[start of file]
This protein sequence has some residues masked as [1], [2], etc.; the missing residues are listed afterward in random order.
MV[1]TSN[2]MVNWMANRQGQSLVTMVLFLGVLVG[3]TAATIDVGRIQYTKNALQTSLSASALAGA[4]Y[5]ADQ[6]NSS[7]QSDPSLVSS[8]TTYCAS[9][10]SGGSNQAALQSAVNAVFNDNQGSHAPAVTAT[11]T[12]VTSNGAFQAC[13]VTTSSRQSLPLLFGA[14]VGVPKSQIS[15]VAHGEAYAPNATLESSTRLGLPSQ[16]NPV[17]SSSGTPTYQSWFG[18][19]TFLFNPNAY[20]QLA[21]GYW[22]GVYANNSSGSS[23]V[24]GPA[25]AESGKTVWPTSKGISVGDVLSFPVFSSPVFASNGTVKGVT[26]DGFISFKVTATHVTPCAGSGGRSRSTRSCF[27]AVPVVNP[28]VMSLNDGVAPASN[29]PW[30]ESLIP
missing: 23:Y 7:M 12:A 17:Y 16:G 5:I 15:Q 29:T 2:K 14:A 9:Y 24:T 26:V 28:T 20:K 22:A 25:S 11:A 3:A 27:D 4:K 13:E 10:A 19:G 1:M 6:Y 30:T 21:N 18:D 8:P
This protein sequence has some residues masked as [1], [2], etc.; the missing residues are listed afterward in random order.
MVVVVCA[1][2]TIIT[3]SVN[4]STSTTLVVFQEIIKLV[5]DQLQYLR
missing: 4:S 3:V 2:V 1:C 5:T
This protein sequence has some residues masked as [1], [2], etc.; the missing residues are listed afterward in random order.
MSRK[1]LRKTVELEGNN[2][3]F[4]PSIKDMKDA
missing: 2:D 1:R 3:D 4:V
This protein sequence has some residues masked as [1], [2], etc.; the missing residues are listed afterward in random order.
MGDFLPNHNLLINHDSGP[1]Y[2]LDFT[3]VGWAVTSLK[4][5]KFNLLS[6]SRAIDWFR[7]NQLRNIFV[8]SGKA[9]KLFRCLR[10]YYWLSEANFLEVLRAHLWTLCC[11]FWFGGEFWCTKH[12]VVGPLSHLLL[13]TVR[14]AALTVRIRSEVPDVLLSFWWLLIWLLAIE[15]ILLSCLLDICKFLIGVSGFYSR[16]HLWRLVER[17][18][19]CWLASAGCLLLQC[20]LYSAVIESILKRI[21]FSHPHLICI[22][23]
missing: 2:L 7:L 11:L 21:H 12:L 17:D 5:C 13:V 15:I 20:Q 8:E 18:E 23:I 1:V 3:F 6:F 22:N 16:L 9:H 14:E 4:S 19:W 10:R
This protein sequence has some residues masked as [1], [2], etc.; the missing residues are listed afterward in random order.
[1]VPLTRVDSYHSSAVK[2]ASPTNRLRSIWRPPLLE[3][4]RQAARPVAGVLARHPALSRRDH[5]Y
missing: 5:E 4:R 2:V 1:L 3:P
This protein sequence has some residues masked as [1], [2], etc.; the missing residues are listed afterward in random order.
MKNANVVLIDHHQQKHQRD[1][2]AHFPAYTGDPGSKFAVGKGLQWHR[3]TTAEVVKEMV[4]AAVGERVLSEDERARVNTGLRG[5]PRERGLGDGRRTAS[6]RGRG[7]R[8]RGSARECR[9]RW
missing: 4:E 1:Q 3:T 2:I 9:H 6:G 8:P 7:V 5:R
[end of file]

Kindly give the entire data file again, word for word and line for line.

This protein sequence has some residues masked as [1], [2], etc.; the missing residues are listed afterward in random order.
MV[1]TSN[2]MVNWMANRQGQSLVTMVLFLGVLVG[3]TAATIDVGRIQYTKNALQTSLSASALAGA[4]Y[5]ADQ[6]NSS[7]QSDPSLVSS[8]TTYCAS[9][10]SGGSNQAALQSAVNAVFNDNQGSHAPAVTAT[11]T[12]VTSNGAFQAC[13]VTTSSRQSLPLLFGA[14]VGVPKSQIS[15]VAHGEAYAPNATLESSTRLGLPSQ[16]NPV[17]SSSGTPTYQSWFG[18][19]TFLFNPNAY[20]QLA[21]GYW[22]GVYANNSSGSS[23]V[24]GPA[25]AESGKTVWPTSKGISVGDVLSFPVFSSPVFASNGTVKGVT[26]DGFISFKVTATHVTPCAGSGGRSRSTRSCF[27]AVPVVNP[28]VMSLNDGVAPASN[29]PW[30]ESLIP
missing: 23:Y 7:M 12:A 17:Y 16:G 5:I 15:Q 29:T 2:K 14:A 9:Y 24:T 26:V 28:T 20:K 22:A 25:S 11:A 3:A 27:D 4:K 13:E 10:A 19:G 1:M 6:Y 30:T 21:N 18:D 8:P
This protein sequence has some residues masked as [1], [2], etc.; the missing residues are listed afterward in random order.
MVVVVCA[1][2]TIIT[3]SVN[4]STSTTLVVFQEIIKLV[5]DQLQYLR
missing: 4:S 3:V 2:V 1:C 5:T
This protein sequence has some residues masked as [1], [2], etc.; the missing residues are listed afterward in random order.
MSRK[1]LRKTVELEGNN[2][3]F[4]PSIKDMKDA
missing: 2:D 1:R 3:D 4:V
This protein sequence has some residues masked as [1], [2], etc.; the missing residues are listed afterward in random order.
MGDFLPNHNLLINHDSGP[1]Y[2]LDFT[3]VGWAVTSLK[4][5]KFNLLS[6]SRAIDWFR[7]NQLRNIFV[8]SGKA[9]KLFRCLR[10]YYWLSEANFLEVLRAHLWTLCC[11]FWFGGEFWCTKH[12]VVGPLSHLLL[13]TVR[14]AALTVRIRSEVPDVLLSFWWLLIWLLAIE[15]ILLSCLLDICKFLIGVSGFYSR[16]HLWRLVER[17][18][19]CWLASAGCLLLQC[20]LYSAVIESILKRI[21]FSHPHLICI[22][23]
missing: 2:L 7:L 11:L 21:H 12:L 17:D 5:C 13:V 15:I 20:Q 8:E 18:E 23:I 1:V 3:F 6:F 22:N 16:L 9:H 14:E 4:S 19:W 10:R
This protein sequence has some residues masked as [1], [2], etc.; the missing residues are listed afterward in random order.
[1]VPLTRVDSYHSSAVK[2]ASPTNRLRSIWRPPLLE[3][4]RQAARPVAGVLARHPALSRRDH[5]Y
missing: 5:E 4:R 2:V 1:L 3:P
This protein sequence has some residues masked as [1], [2], etc.; the missing residues are listed afterward in random order.
MKNANVVLIDHHQQKHQRD[1][2]AHFPAYTGDPGSKFAVGKGLQWHR[3]TTAEVVKEMV[4]AAVGERVLSEDERARVNTGLRG[5]PRERGLGDGRRTAS[6]RGRG[7]R[8]RGSARECR[9]RW
missing: 4:E 1:Q 3:T 2:I 9:H 6:G 8:P 7:V 5:R